Due to the major CTA budget deficits in the past three years, the transit agency planned to layoff more than 1,100 employees in 2010. Chicago Breaking News Center says The labor union layoffs along with 18 percent reduction in bus service and 9 percent in train service were implemented in hopes of reducing the budget deficit for the following year. CTA management introduced more than $200 million in internal cuts as well as other cost savings and wanted unions to agree to salary and concessions however, unions representing CTA bus and rail workers refused since they agreed to concessions in the past.
The unions also felt that the “agency violated contract provisions pertaining to the seniority of full-time and part-time employees”. The unions argued that the CTA laid off too many full-time employees while retaining part-time employees. Arbitrator, Edwin Benn does want CTA to follow proper procedures in laying off workers based on seniority within their job classifications. 241 Local and 308 of the Amalgamated Transit leaders of the unions agreed to meet with the CTA management after Benn’s decision. CTA President Richard Rodriguez wanted to try and prevent the service cuts and wants to restore jobs. The union leaders were disappointed in the Arbitrator’s decision and requested to postpone the cuts for at least 30 days for seeking additional funding from the State or other options in general.
In September 2010, Rodriguez stated that the CTA was supposed to receive 83 million in bond proceeds and made an agreement to hold fares for both 2010 and 2011, but would have the freedom to raise fares if the state failed to pay public subsidies and capital funds. The CTA budget for 2011 was 5 percent higher than 2010’s budget, which was partly caused by a 3.5 percent increase in wages for union bus and rail employees. Labor costs make up 70 percent of the CTA’s budget.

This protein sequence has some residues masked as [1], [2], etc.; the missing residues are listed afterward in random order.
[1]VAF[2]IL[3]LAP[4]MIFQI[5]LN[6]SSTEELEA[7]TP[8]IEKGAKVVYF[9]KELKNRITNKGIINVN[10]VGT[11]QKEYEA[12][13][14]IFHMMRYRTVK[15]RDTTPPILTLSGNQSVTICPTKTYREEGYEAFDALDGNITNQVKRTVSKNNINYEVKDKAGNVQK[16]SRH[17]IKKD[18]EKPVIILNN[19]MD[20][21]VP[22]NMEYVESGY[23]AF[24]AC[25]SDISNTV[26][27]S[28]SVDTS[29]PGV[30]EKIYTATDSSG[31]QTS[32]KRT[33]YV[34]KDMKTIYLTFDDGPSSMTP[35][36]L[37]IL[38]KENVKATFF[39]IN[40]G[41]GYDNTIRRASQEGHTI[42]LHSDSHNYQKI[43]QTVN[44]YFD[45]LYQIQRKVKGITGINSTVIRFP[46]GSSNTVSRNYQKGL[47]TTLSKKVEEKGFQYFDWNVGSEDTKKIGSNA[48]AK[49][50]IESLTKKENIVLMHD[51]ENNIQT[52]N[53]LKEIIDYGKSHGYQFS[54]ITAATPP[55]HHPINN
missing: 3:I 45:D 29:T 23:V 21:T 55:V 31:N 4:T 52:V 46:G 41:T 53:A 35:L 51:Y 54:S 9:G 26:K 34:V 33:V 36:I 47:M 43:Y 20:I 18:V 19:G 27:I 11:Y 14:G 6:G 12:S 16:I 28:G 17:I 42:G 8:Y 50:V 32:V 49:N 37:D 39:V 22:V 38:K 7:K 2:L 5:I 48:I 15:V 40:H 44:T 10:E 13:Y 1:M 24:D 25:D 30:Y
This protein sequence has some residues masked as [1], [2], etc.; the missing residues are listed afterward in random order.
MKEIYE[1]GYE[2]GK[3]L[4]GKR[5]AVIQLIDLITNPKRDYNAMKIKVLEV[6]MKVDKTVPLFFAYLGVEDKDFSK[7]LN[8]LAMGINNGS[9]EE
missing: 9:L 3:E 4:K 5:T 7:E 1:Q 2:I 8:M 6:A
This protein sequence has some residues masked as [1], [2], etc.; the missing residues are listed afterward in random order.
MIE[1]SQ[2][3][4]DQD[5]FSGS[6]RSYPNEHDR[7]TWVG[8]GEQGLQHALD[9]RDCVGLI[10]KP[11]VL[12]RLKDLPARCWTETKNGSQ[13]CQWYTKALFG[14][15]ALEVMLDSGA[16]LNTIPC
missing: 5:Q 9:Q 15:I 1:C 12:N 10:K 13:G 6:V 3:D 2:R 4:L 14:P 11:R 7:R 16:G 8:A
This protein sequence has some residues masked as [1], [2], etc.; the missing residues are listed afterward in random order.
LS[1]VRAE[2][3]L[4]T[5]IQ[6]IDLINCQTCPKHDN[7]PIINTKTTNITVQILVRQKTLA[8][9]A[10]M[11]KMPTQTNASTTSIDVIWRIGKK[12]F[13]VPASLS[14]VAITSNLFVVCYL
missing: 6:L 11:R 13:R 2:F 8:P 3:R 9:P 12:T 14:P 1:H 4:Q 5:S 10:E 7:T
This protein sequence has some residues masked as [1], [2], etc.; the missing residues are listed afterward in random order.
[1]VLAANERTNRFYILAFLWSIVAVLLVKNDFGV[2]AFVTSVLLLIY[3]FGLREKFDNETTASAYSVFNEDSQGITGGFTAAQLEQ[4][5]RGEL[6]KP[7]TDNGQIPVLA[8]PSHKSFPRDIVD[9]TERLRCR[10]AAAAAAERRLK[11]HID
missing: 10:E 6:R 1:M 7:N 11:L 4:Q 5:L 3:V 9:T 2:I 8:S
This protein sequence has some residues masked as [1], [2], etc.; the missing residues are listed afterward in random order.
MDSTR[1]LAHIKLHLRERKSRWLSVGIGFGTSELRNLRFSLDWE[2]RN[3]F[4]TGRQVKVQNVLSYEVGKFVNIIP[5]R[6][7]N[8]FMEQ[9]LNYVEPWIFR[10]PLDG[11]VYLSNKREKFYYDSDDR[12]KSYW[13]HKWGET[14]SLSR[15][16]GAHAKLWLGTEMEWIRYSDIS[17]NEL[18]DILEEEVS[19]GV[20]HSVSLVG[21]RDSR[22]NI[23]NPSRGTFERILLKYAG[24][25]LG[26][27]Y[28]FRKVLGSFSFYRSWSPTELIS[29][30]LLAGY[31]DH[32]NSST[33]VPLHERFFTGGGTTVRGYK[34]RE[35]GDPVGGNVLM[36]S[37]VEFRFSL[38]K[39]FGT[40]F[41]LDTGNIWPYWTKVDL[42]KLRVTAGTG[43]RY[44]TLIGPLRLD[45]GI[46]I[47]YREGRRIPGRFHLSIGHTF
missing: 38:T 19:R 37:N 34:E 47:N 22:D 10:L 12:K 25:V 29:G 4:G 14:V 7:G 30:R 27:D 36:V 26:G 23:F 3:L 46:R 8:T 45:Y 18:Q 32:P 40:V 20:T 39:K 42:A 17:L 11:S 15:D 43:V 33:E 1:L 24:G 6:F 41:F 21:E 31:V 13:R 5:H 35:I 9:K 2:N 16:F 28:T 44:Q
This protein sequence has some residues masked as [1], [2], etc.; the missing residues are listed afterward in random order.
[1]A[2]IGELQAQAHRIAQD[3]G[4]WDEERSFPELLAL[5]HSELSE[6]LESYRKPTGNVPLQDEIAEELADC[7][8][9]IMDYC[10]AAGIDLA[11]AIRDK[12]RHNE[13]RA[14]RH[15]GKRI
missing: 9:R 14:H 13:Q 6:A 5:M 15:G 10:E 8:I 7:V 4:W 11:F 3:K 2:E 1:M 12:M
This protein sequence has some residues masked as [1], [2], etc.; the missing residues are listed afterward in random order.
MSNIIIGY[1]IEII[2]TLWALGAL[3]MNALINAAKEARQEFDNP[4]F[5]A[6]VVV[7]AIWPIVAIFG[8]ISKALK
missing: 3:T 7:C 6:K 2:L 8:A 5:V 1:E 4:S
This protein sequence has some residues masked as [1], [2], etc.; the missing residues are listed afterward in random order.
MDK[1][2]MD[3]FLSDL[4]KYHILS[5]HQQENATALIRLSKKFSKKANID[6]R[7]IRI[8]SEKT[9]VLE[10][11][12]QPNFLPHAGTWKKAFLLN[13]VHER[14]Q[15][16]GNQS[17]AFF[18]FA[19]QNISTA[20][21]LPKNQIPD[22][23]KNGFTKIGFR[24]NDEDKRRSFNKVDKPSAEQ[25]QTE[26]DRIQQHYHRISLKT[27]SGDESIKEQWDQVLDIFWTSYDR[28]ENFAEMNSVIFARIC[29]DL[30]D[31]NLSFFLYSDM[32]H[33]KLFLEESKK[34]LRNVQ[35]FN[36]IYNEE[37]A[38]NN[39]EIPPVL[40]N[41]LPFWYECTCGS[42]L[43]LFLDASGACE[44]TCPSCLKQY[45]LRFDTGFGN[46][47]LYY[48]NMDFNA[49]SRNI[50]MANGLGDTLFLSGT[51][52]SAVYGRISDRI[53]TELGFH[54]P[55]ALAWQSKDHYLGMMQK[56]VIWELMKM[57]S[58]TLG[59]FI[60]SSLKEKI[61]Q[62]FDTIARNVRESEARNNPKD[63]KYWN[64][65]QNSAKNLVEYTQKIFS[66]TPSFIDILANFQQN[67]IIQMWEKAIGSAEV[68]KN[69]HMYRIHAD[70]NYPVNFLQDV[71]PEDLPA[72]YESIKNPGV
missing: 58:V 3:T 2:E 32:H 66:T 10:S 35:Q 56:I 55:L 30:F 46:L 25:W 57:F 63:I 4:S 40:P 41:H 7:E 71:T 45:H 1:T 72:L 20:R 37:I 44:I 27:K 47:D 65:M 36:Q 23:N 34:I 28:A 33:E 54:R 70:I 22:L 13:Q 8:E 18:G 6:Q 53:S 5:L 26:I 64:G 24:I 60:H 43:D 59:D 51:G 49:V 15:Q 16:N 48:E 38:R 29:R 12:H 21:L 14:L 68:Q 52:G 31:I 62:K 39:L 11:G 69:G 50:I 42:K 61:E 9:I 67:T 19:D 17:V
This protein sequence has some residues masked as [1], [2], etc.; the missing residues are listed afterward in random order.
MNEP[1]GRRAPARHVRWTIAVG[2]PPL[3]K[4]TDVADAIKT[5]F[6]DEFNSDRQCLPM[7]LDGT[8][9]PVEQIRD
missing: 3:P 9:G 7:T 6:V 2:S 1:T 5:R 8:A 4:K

Non-union CTA employees last received salary increases in 2006, however their wages were frozen this year and they had to take up to 18 unpaid furlough days and holidays to help manage the budget deficit. 100 non-unions jobs were cut this year, and an estimate of 70 jobs plan to be cut next year. Chicago Breaking News Center also says Rodriguez has tried to convince union workers to accept concessions to also help ease the annual budget and prevent future service cuts. Union leaders however stood strong on their decision since they had done it in the past and decided to allow more than 1,000 union members to be laid off.
In October of this year, According to Chicago Tribune the CTA laid of three media relations employees as part of an “agency-wide reorganization” to reduce the budget plan for 2012. It laid off the general manager of public affairs, manager of media relations as well as a spokeswoman leaving only four employees working on media relations under Sullivan. The $277 million budget deficit is projected to be cut down. $177 million would be from the senior-level position layoffs. The CTA is also hoping for 80 million worth of partly from agreements of concessions of union workers while also planning to use 80 million from its reserve fund.
By Amber Smith